Pop culture obsessives writing for the pop culture obsessed.
Pop culture obsessives writing for the pop culture obsessed.

The original Godzilla is still king of the monster movies

Image for article titled The original Godzilla is still king of the monster movies

Every day, Watch This offers staff recommendations inspired by a new movie coming out that week. This week: AAIIEEEEEEE—UH—UNK!


Godzilla (1954)

Before he fought giant moths, defended the world from alien invaders, squeezed out a dopey offspring, stepped on Bambi, played basketball against Charles Barkley, shilled for Taco Bell, and was reborn as a CGI eyesore, Godzilla was nothing less than atomic anxiety personified. The radioactive reptile made his first appearance in 1954, less than a decade after Truman dropped the bomb on a pair of Japanese cities. The horrors of those nuclear holocausts inform every frame of Ishirō Honda’s apocalyptic allegory, which makes reference both implicit (the footage of post-rampage Tokyo recalls images of an annihilated Hiroshima) and explicit (“Not after I survived Nagasaki,” one civilian groans). And while Godzilla reserves some implied scorn for America, commencing as it does with an allusion to the Lucky Dragon 5 incident, the film doesn’t let its country of origin off the hook either. What is the G-man but a terrible reckoning, the awakened “sleeping giant” Admiral Yamamoto may or may not have spoken of?

Honda’s Godzilla—or Gojira, to Japanese audiences—is an art film masquerading as schlock, especially when compared to the whopping 27 inferior sequels it inspired. It’s also a terrific monster movie, a largely unrivaled highlight of the giant-thing-destroys-the-city genre. The special effects, which consist chiefly of a guy in a rubber suit stomping on model buildings, weren’t even cutting-edge in 1954. But Honda orchestrates the play-pretend chaos with great skill, capturing iconic images of destruction. His big set piece is a devastating, nighttime siege on Tokyo, the godlike being framed against a burning metropolis, the streets teeming with screaming extras. It helps that Honda teases the arrival of his creature with thunderous footsteps—a trick Spielberg swiped for Jurassic Park almost 40 years later—and sets each attack to the stirring fanfare of Akira Ifukube’s instant-classic score.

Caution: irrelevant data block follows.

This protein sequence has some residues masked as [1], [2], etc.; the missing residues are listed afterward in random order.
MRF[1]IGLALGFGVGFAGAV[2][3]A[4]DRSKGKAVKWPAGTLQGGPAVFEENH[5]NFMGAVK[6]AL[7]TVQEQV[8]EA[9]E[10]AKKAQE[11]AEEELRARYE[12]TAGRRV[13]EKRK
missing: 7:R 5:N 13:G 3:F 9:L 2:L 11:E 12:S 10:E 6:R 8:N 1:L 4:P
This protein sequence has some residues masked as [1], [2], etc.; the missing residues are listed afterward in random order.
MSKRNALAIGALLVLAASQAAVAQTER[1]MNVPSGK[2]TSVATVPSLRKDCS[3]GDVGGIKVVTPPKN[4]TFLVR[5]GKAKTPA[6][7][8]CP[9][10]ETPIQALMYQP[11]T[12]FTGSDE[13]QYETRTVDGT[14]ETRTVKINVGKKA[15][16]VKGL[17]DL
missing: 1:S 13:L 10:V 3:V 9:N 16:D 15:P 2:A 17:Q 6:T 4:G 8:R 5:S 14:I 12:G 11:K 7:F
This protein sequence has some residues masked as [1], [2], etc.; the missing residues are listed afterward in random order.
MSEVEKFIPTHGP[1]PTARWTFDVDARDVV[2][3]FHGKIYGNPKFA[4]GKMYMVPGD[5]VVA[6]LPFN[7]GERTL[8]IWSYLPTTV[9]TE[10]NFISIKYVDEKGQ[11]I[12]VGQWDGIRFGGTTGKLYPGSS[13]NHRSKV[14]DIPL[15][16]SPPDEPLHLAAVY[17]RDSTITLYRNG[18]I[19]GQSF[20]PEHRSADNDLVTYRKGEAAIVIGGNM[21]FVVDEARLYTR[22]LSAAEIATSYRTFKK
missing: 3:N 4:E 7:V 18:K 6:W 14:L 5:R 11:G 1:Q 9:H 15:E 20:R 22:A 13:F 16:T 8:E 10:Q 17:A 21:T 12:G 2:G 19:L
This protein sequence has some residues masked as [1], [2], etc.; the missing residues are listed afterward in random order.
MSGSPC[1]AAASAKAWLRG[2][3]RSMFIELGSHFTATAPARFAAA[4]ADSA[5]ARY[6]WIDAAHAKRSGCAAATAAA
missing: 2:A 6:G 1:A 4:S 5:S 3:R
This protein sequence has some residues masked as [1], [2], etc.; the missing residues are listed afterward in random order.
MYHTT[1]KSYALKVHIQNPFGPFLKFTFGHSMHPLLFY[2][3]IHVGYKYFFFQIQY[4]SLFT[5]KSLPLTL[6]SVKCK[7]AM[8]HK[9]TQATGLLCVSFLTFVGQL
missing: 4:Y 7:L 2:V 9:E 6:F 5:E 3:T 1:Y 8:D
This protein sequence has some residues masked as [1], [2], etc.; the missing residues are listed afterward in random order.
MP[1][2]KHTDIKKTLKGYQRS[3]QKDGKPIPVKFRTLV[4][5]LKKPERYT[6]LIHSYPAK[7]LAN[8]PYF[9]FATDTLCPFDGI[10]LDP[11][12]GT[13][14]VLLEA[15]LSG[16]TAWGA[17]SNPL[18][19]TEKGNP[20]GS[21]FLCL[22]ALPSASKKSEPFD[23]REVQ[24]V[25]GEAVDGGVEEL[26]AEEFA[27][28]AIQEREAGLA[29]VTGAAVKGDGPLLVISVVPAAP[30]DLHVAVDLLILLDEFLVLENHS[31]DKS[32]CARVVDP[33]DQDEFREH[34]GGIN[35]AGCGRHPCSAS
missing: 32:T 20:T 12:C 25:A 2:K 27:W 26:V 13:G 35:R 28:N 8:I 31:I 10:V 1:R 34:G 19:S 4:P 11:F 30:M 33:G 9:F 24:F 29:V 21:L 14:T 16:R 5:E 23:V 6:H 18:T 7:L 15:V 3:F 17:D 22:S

As terrible as the 1998 Hollywood remake turned out to be, it makes a certain sense that Roland Emmerich would be the director to bring Godzilla to America. After all, the original is something of an ancestor of the modern disaster movie, opening with ominous warnings of the mayhem to come and crosscutting among concerned parties as they prepare for the worst. Yet, Honda lacks the genocidal giddiness of his directorial descendants; he values the lives his monster steals, and takes time to honor them—as in a shot of a mother cradling and reassuring her doomed children, or a scene of a radio journalist saying goodbye to his listeners as his fate is sealed. Godzilla is so thoughtful, so anti-extinction, that it even treats its ultimate solution—the “Oxygen Destroyer” that fells the beast—with pacifistic distrust. The device’s creator, played by Akihiko Hirata, fears that using it on Godzilla will just inflict a new weapon upon the world.

For years, Godzilla was available to U.S. audiences only in the form of the domestic theatrical cut, which not only trimmed the running time—mainly to remove scenes critical of our country—but also included a new character, an American journalist played by Raymond Burr. Godzilla, King Of The Monsters, as this alternate cut was titled, is not without interest; Burr’s narration provides an almost noir flavor, and it’s fascinating to see the actor inserted, Zemeckis-style, into existing footage. But the original, with the overt nods to nuclear fallout, is the one to see. Thankfully, Criterion released a restored cut of the Japanese version a few years ago, and Rialto has rereleased the film to U.S. theaters twice—once in 2004 (for its 50th anniversary), and again this year (for its 60th anniversary, and to coincide with the new Hollywood version opening later this week.) At home or on the big screen, it remains a striking, timely evocation of cultural dread—real horrors made unreal, perhaps in a game attempt to process them.

Availability: Still making the big-city rounds on a restored print, the original Japanese cut of Godzilla is also available on Criterion Blu-ray and DVD, which can be obtained through Netflix, and to rent or purchase from the major digital providers.